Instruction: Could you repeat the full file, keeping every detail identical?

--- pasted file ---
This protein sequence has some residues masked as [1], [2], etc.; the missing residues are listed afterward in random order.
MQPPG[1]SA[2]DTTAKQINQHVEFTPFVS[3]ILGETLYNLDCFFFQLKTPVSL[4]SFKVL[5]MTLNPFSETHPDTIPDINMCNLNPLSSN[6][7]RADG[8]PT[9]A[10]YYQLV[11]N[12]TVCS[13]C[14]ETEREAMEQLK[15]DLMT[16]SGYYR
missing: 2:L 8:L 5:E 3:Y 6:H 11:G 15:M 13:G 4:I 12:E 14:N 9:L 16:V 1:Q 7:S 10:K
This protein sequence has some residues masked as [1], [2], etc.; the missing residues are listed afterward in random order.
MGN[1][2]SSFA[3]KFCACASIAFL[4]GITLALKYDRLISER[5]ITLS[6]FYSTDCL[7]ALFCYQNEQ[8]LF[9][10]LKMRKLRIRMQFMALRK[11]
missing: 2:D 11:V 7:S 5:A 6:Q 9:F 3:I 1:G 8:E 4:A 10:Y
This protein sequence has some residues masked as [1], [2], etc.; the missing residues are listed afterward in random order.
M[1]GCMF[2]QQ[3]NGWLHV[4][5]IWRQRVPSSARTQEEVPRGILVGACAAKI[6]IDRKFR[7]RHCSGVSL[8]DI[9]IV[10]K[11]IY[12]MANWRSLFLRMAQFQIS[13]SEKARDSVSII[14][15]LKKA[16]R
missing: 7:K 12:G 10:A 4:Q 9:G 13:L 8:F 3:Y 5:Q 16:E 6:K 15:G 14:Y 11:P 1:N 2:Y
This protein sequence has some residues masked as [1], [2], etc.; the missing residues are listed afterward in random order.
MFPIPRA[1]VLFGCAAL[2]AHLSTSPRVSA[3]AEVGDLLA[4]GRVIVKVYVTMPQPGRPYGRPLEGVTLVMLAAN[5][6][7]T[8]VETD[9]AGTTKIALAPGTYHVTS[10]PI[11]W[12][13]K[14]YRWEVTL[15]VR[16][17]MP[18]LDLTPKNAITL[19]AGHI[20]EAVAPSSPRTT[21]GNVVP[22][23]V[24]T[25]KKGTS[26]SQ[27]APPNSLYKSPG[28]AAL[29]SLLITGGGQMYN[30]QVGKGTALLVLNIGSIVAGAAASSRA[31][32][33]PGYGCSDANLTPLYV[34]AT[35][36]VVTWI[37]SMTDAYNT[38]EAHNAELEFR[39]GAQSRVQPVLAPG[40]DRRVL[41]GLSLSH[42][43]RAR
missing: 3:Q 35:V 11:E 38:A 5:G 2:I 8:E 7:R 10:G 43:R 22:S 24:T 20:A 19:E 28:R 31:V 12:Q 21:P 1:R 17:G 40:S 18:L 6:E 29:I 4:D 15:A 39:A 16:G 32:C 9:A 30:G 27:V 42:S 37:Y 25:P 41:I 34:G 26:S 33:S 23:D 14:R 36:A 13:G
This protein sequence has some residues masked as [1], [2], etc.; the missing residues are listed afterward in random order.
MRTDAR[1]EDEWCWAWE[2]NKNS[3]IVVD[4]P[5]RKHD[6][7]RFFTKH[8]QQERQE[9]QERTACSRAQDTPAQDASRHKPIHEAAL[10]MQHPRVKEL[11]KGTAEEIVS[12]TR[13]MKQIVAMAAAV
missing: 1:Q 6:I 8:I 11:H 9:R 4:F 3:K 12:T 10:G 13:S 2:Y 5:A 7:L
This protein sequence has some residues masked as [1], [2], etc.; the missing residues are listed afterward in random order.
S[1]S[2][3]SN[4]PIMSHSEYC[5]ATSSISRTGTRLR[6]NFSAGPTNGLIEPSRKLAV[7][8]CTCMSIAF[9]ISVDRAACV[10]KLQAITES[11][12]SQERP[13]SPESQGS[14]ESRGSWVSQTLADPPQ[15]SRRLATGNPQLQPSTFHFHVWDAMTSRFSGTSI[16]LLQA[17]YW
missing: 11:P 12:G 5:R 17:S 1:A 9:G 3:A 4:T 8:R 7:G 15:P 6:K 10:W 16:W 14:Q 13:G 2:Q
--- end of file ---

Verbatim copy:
This protein sequence has some residues masked as [1], [2], etc.; the missing residues are listed afterward in random order.
MQPPG[1]SA[2]DTTAKQINQHVEFTPFVS[3]ILGETLYNLDCFFFQLKTPVSL[4]SFKVL[5]MTLNPFSETHPDTIPDINMCNLNPLSSN[6][7]RADG[8]PT[9]A[10]YYQLV[11]N[12]TVCS[13]C[14]ETEREAMEQLK[15]DLMT[16]SGYYR
missing: 2:L 8:L 5:E 3:Y 6:H 11:G 15:M 13:G 4:I 12:E 14:N 9:L 16:V 1:Q 7:S 10:K
This protein sequence has some residues masked as [1], [2], etc.; the missing residues are listed afterward in random order.
MGN[1][2]SSFA[3]KFCACASIAFL[4]GITLALKYDRLISER[5]ITLS[6]FYSTDCL[7]ALFCYQNEQ[8]LF[9][10]LKMRKLRIRMQFMALRK[11]
missing: 2:D 11:V 7:S 5:A 6:Q 9:F 3:I 1:G 8:E 4:A 10:Y
This protein sequence has some residues masked as [1], [2], etc.; the missing residues are listed afterward in random order.
M[1]GCMF[2]QQ[3]NGWLHV[4][5]IWRQRVPSSARTQEEVPRGILVGACAAKI[6]IDRKFR[7]RHCSGVSL[8]DI[9]IV[10]K[11]IY[12]MANWRSLFLRMAQFQIS[13]SEKARDSVSII[14][15]LKKA[16]R
missing: 7:K 12:G 10:A 4:Q 9:G 13:L 8:F 3:Y 5:Q 16:E 6:K 15:G 14:Y 11:P 1:N 2:Y
This protein sequence has some residues masked as [1], [2], etc.; the missing residues are listed afterward in random order.
MFPIPRA[1]VLFGCAAL[2]AHLSTSPRVSA[3]AEVGDLLA[4]GRVIVKVYVTMPQPGRPYGRPLEGVTLVMLAAN[5][6][7]T[8]VETD[9]AGTTKIALAPGTYHVTS[10]PI[11]W[12][13]K[14]YRWEVTL[15]VR[16][17]MP[18]LDLTPKNAITL[19]AGHI[20]EAVAPSSPRTT[21]GNVVP[22][23]V[24]T[25]KKGTS[26]SQ[27]APPNSLYKSPG[28]AAL[29]SLLITGGGQMYN[30]QVGKGTALLVLNIGSIVAGAAASSRA[31][32][33]PGYGCSDANLTPLYV[34]AT[35][36]VVTWI[37]SMTDAYNT[38]EAHNAELEFR[39]GAQSRVQPVLAPG[40]DRRVL[41]GLSLSH[42][43]RAR
missing: 3:Q 35:V 11:E 38:A 5:G 2:I 8:E 7:R 10:G 43:R 22:S 24:T 20:A 19:E 28:R 31:V 12:Q 21:P 1:R 17:G 40:S 18:L 6:E 29:I 4:D 15:A 39:A 16:G 32:C 9:A 30:G 27:V 42:S 37:Y 25:P 41:I 34:G 26:S 33:S 23:D 14:R 36:A 13:G
This protein sequence has some residues masked as [1], [2], etc.; the missing residues are listed afterward in random order.
MRTDAR[1]EDEWCWAWE[2]NKNS[3]IVVD[4]P[5]RKHD[6][7]RFFTKH[8]QQERQE[9]QERTACSRAQDTPAQDASRHKPIHEAAL[10]MQHPRVKEL[11]KGTAEEIVS[12]TR[13]MKQIVAMAAAV
missing: 1:Q 6:I 8:I 11:H 9:R 4:F 3:K 12:T 10:G 13:S 2:Y 5:A 7:L
This protein sequence has some residues masked as [1], [2], etc.; the missing residues are listed afterward in random order.
S[1]S[2][3]SN[4]PIMSHSEYC[5]ATSSISRTGTRLR[6]NFSAGPTNGLIEPSRKLAV[7][8]CTCMSIAF[9]ISVDRAACV[10]KLQAITES[11][12]SQERP[13]SPESQGS[14]ESRGSWVSQTLADPPQ[15]SRRLATGNPQLQPSTFHFHVWDAMTSRFSGTSI[16]LLQA[17]YW
missing: 11:P 12:G 5:R 17:S 1:A 9:G 3:A 4:T 8:R 7:G 15:P 6:K 10:W 16:W 14:Q 13:G 2:Q